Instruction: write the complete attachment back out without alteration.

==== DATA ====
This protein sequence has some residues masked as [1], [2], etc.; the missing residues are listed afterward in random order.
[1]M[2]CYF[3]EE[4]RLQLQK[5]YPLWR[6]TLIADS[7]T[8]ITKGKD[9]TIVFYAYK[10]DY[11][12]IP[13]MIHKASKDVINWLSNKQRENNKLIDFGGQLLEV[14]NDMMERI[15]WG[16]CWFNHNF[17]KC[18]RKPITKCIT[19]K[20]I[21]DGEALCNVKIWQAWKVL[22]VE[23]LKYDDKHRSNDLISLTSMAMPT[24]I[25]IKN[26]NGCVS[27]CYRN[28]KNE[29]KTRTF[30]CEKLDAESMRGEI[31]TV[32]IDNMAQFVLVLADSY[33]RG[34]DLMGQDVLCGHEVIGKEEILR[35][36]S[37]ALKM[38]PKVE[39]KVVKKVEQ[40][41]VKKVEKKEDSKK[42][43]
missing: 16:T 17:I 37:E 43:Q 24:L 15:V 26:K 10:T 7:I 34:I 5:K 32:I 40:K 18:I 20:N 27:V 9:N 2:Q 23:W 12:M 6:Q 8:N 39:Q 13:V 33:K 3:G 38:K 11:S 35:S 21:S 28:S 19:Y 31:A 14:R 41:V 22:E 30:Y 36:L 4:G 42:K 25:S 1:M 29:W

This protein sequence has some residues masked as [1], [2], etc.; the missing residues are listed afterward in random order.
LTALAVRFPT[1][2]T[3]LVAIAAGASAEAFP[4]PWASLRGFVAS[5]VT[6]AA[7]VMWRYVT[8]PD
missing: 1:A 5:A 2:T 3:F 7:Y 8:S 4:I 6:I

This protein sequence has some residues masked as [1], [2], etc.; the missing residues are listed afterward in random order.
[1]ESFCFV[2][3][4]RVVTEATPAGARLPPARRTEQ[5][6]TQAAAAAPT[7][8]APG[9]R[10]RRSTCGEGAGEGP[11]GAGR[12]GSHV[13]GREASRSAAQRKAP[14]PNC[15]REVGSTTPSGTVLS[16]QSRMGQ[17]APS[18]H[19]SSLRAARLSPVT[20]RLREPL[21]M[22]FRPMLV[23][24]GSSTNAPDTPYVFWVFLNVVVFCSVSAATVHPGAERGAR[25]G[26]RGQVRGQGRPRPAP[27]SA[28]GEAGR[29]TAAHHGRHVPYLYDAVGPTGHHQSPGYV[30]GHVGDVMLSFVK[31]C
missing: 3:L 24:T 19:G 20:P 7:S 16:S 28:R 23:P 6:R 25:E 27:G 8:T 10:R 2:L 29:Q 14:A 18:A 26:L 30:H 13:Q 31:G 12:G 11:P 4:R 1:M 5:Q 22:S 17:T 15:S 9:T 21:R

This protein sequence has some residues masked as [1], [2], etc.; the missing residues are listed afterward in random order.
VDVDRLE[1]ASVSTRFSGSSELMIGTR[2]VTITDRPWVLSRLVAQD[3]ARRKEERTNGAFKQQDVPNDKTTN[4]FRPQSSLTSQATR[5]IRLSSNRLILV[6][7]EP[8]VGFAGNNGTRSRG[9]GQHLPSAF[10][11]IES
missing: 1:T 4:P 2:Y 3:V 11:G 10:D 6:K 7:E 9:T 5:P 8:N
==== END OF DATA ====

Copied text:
This protein sequence has some residues masked as [1], [2], etc.; the missing residues are listed afterward in random order.
[1]M[2]CYF[3]EE[4]RLQLQK[5]YPLWR[6]TLIADS[7]T[8]ITKGKD[9]TIVFYAYK[10]DY[11][12]IP[13]MIHKASKDVINWLSNKQRENNKLIDFGGQLLEV[14]NDMMERI[15]WG[16]CWFNHNF[17]KC[18]RKPITKCIT[19]K[20]I[21]DGEALCNVKIWQAWKVL[22]VE[23]LKYDDKHRSNDLISLTSMAMPT[24]I[25]IKN[26]NGCVS[27]CYRN[28]KNE[29]KTRTF[30]CEKLDAESMRGEI[31]TV[32]IDNMAQFVLVLADSY[33]RG[34]DLMGQDVLCGHEVIGKEEILR[35][36]S[37]ALKM[38]PKVE[39]KVVKKVEQ[40][41]VKKVEKKEDSKK[42][43]
missing: 16:T 17:I 37:E 43:Q 24:L 15:V 26:K 10:T 7:I 34:I 5:K 32:I 40:K 18:I 20:N 27:V 9:N 2:Q 23:W 12:M 6:Q 8:N 39:Q 13:V 33:K 3:G 38:K 11:S 35:S 21:S 28:S 19:Y 31:A 14:R 41:V 22:E 30:Y 36:L 4:G 42:K 25:S 1:M 29:W

This protein sequence has some residues masked as [1], [2], etc.; the missing residues are listed afterward in random order.
LTALAVRFPT[1][2]T[3]LVAIAAGASAEAFP[4]PWASLRGFVAS[5]VT[6]AA[7]VMWRYVT[8]PD
missing: 1:A 5:A 2:T 3:F 7:Y 8:S 4:I 6:I

This protein sequence has some residues masked as [1], [2], etc.; the missing residues are listed afterward in random order.
[1]ESFCFV[2][3][4]RVVTEATPAGARLPPARRTEQ[5][6]TQAAAAAPT[7][8]APG[9]R[10]RRSTCGEGAGEGP[11]GAGR[12]GSHV[13]GREASRSAAQRKAP[14]PNC[15]REVGSTTPSGTVLS[16]QSRMGQ[17]APS[18]H[19]SSLRAARLSPVT[20]RLREPL[21]M[22]FRPMLV[23][24]GSSTNAPDTPYVFWVFLNVVVFCSVSAATVHPGAERGAR[25]G[26]RGQVRGQGRPRPAP[27]SA[28]GEAGR[29]TAAHHGRHVPYLYDAVGPTGHHQSPGYV[30]GHVGDVMLSFVK[31]C
missing: 3:L 24:T 19:G 20:P 7:S 16:S 28:R 23:P 6:R 25:E 27:G 8:T 10:R 2:L 29:Q 14:A 18:A 26:L 30:H 13:Q 31:G 12:G 11:P 4:R 1:M 5:Q 22:S 17:T 15:S 9:T 21:R

This protein sequence has some residues masked as [1], [2], etc.; the missing residues are listed afterward in random order.
VDVDRLE[1]ASVSTRFSGSSELMIGTR[2]VTITDRPWVLSRLVAQD[3]ARRKEERTNGAFKQQDVPNDKTTN[4]FRPQSSLTSQATR[5]IRLSSNRLILV[6][7]EP[8]VGFAGNNGTRSRG[9]GQHLPSAF[10][11]IES
missing: 1:T 4:P 2:Y 3:V 11:G 10:D 6:K 7:E 9:T 5:P 8:N